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Perit Dial Int. 2000 Jul-Aug;20(4):375-83.

The role of peritoneal dialysis as the first-line renal replacement modality.

Abstract

Twenty years after its introduction, peritoneal dialysis (PD) is a well-established alternative to hemodialysis (HD) as a modality of renal replacement therapy. Much debate and research is apparent in the literature, comparing hemodialysis and PD as "opposite" modalities and trying to ascertain which modality should be more optimal. In our opinion, HD and PD are two distinct modalities, each with its own advantages and disadvantages. In addition, it is clear that for both HD and PD, rates of technique failure are high, causing patients to transfer between modalities. The question is thus not which modality is best, but rather, which flow-chart of modalities makes best use of the advantages of each modality, while avoiding its disadvantages. In this respect, HD and PD appear to be complementary modalities. The better preservation of residual renal function, lower risk of infection with hepatitis B and C, better outcome after transplantation, preservation of vascular access, and lower costs are arguments to promote PD as a good initial treatment. When PD-related problems arise (adequacy, ultrafiltration, peritonitis, patient burnout), a timely transfer to HD has to be planned. This editorial tries to review arguments supporting the complementary nature of both modalities, and especially the role of PD as the first-line renal replacement therapy.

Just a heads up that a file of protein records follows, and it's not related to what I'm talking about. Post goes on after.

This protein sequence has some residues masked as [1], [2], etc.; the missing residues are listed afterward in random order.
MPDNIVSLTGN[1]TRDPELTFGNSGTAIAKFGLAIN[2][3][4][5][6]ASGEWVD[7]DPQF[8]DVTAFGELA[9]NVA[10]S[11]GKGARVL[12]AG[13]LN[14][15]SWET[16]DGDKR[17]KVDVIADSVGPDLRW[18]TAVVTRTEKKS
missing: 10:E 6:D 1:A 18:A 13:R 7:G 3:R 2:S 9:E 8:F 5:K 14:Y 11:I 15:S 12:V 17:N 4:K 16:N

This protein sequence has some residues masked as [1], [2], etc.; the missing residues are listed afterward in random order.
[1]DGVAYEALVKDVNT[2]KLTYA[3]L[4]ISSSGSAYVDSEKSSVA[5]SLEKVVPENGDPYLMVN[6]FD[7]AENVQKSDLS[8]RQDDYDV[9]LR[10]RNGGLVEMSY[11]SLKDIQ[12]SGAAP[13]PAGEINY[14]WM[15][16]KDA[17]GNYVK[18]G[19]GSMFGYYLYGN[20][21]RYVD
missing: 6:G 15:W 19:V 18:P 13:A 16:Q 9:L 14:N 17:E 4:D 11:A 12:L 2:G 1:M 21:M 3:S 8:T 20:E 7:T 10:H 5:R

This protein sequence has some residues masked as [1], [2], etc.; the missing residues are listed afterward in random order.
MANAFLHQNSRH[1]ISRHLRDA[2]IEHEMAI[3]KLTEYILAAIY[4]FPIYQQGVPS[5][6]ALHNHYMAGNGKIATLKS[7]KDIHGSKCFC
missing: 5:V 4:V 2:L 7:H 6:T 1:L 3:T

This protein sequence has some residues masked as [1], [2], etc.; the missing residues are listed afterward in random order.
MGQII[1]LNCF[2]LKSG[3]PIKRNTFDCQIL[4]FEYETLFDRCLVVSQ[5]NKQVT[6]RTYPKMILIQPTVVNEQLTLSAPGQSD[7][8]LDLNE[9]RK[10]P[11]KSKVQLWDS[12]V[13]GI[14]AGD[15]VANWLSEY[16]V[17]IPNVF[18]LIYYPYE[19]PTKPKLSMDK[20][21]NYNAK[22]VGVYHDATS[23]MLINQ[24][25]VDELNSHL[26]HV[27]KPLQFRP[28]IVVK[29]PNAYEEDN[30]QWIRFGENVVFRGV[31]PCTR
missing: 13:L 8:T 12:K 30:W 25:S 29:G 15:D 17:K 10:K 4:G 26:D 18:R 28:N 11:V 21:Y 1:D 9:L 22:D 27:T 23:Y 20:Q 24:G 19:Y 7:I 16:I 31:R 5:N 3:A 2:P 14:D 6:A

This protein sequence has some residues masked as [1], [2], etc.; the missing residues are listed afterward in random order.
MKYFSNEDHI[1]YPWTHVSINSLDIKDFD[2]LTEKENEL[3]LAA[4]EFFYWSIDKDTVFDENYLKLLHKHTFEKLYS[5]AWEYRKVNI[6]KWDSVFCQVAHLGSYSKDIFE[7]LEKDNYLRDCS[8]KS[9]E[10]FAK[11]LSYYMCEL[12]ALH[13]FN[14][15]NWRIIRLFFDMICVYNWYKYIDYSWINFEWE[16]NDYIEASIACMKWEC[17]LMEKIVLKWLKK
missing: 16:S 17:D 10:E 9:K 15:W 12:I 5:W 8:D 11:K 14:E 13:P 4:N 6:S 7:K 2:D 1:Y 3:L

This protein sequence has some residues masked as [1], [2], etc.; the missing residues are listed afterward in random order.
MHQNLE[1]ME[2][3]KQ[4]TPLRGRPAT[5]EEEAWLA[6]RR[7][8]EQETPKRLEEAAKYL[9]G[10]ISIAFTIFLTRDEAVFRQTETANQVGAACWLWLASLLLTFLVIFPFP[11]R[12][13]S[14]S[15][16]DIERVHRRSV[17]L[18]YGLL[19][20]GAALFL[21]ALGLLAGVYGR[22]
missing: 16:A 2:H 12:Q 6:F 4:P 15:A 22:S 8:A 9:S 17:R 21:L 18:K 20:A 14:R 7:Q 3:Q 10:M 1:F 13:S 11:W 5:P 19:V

PMID:
11007366
[Indexed for MEDLINE]

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